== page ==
via WatchismoThe Iridium watch is one of the more traditional timepieces on this list. It has a numbered face, and it isn’t particularly colorful or chaotic. But the way the Iridium keeps time is a thing of minimalistic beauty.

Just beneath the watch-face are two translucent, colored circles: blue for the hours and red for the minutes. Those circles move around accordingly, highlighting the numbers as they pass over them. When they cross paths, the numbers turn purple. It’s a small gimmick, without much pizzazz, but it has a gentle appeal.

Projects calls its products “architecture you can wear,” and we don’t really disagree with that.

Styles Available: 1

Retail Cost: $139.99

Nava Ora Lattea

via WatchismoThe Ora Lattea is, by far, the most minimalistic watch on our list, and there’s no doubt this Nava watch will be too stylistically simple for some. Hands have been reduced to tiny dots, here, and numbers have been erased completely. What’s left is a timepiece with a very face-like face.

For those of you looking for something different, but not quite ready to spring for the Ora Unica’s squiggle or the Vingt Mille’s squid, the Ora Lattea inhabits an appealing middle ground. It’s office-appropriate, unobtrusive, and definitely unlike anything your friends have seen.

Styles Available: 2

Retail Cost: $169.99

ODM JC01-10

via WatchismoAlso known as the JC/DC Pop Hours watch, the ODM JC01-10 may appear a bit too childish for some, but we know a lot of have already fallen in love, at first sight. Inspired by a childhood LEGO pastime and designed by JC de Castelbajac, this watch is perfect for anyone confident enough to rock a whimsical timepiece.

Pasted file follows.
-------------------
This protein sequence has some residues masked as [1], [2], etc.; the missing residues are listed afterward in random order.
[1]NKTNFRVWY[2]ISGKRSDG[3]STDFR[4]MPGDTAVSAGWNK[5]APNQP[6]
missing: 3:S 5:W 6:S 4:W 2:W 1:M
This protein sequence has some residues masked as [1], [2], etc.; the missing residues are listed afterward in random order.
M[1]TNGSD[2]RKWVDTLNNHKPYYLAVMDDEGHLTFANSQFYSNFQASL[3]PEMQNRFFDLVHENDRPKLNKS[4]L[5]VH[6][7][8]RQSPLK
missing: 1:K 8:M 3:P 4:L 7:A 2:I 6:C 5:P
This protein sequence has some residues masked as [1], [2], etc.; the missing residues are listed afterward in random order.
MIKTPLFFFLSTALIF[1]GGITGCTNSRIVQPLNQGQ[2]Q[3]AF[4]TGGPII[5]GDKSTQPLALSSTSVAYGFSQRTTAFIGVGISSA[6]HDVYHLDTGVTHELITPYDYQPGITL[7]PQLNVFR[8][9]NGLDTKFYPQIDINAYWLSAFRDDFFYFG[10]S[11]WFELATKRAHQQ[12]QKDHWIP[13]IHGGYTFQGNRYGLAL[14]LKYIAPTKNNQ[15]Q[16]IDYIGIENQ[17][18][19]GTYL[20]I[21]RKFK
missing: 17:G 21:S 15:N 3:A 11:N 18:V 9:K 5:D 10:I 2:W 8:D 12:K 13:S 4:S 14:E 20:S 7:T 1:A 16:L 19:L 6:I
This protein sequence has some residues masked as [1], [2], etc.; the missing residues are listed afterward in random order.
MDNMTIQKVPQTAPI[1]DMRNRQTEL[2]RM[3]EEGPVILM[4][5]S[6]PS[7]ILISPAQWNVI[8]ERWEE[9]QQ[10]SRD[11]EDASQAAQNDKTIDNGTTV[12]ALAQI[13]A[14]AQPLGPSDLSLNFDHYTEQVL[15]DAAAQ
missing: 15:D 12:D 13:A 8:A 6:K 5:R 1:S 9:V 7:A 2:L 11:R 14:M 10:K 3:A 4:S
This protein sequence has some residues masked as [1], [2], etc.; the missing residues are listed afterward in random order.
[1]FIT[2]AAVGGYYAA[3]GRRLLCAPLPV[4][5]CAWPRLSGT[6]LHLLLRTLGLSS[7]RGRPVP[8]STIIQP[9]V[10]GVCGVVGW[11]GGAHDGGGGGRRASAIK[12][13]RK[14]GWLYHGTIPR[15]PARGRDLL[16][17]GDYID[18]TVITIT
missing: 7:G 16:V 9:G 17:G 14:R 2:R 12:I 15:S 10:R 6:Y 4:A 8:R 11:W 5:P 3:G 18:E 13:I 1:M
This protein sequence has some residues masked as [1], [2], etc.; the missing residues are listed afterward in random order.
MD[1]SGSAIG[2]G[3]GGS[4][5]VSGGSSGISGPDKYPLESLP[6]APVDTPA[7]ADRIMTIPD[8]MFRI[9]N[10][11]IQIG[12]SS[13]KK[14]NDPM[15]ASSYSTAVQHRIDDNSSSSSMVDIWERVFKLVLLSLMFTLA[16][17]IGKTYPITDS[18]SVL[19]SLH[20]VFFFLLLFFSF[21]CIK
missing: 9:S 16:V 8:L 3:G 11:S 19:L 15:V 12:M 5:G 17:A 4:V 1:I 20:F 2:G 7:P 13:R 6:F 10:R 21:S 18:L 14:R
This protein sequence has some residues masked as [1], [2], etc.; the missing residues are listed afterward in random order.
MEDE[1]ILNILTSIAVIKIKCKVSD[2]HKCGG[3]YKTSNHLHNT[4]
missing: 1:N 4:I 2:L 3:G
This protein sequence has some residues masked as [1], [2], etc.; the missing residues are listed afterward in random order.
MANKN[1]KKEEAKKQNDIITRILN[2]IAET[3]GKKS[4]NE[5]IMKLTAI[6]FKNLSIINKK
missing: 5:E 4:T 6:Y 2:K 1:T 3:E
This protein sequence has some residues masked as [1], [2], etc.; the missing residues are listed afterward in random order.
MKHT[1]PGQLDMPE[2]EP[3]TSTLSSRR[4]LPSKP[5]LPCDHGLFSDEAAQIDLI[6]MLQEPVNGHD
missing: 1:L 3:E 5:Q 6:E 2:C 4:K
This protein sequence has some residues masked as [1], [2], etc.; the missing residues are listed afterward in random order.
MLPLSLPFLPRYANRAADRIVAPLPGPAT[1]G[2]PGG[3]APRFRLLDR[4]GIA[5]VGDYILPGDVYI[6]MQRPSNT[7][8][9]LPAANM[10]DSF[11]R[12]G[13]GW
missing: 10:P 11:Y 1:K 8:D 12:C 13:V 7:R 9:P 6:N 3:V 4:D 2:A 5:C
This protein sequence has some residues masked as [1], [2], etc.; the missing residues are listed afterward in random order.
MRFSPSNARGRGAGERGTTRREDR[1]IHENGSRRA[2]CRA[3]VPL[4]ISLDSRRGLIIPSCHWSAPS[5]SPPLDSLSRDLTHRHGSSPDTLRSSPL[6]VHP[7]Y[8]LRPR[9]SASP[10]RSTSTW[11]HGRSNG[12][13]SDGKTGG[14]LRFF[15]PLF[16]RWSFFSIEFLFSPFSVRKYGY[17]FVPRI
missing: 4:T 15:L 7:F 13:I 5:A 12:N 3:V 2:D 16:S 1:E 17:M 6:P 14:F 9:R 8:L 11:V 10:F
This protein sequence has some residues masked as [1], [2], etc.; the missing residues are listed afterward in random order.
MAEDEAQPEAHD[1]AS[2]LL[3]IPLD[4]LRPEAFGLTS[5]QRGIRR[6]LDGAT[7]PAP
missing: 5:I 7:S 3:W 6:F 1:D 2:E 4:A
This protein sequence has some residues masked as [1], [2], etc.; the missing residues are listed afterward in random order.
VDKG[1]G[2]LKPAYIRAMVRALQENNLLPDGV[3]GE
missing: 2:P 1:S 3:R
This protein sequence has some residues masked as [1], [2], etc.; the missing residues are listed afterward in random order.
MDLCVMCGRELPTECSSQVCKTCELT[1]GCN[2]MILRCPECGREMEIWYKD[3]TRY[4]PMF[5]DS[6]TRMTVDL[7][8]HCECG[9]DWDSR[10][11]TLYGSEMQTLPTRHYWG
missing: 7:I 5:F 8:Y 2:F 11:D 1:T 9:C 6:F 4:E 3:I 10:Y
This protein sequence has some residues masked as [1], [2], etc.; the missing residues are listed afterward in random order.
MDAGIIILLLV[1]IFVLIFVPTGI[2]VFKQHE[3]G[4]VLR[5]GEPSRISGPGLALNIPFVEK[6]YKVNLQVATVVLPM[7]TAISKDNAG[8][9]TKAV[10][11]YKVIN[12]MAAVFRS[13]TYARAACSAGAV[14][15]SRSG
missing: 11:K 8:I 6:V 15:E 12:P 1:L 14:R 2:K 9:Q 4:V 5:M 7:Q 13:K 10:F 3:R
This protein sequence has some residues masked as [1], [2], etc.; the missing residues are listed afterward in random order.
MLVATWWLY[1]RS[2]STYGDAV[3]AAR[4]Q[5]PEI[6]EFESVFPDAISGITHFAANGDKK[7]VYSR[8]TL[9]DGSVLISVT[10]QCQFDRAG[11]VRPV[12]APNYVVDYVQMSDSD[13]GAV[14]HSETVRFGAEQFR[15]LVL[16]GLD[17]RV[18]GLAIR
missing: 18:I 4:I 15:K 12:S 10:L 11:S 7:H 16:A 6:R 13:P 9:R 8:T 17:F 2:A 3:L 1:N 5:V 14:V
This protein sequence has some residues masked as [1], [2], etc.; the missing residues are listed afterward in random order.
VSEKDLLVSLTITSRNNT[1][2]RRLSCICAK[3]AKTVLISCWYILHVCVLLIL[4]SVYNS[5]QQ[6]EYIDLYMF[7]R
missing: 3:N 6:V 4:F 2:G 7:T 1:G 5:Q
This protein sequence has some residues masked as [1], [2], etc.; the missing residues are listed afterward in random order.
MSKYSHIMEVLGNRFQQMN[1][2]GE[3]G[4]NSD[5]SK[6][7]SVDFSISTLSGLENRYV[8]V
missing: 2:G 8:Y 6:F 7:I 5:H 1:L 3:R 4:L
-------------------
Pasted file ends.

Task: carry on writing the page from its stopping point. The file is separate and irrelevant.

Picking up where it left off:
The JC is one of few watches on this list available for under $200, but don’t think you’re sacrificing function or quality here. Wearers can program ODM’s watch with a marquee message, and the display, according to information we found, is touch-sensitive.

Buyer beware: knockoffs of this funky watch sell online for only a few bucks less. Make sure you are buying from an authorized retailer.

Styles Available: 6

Retail Cost: $154.99

Mr. Jones Time Traveller

via WatchismoSure, you can buy a watch with multiple time zone settings, but does it allow you to monitor sixteen cities on one watch face? Enter the Time Traveler from Mr. Jones. Landmarks like the Statue of Liberty, the Oriental Pearl Tower, and the Sultan Ahmed Mosque act as the hour hands on this 24-hour face, while the red pigeon flies around as the minutes tick by.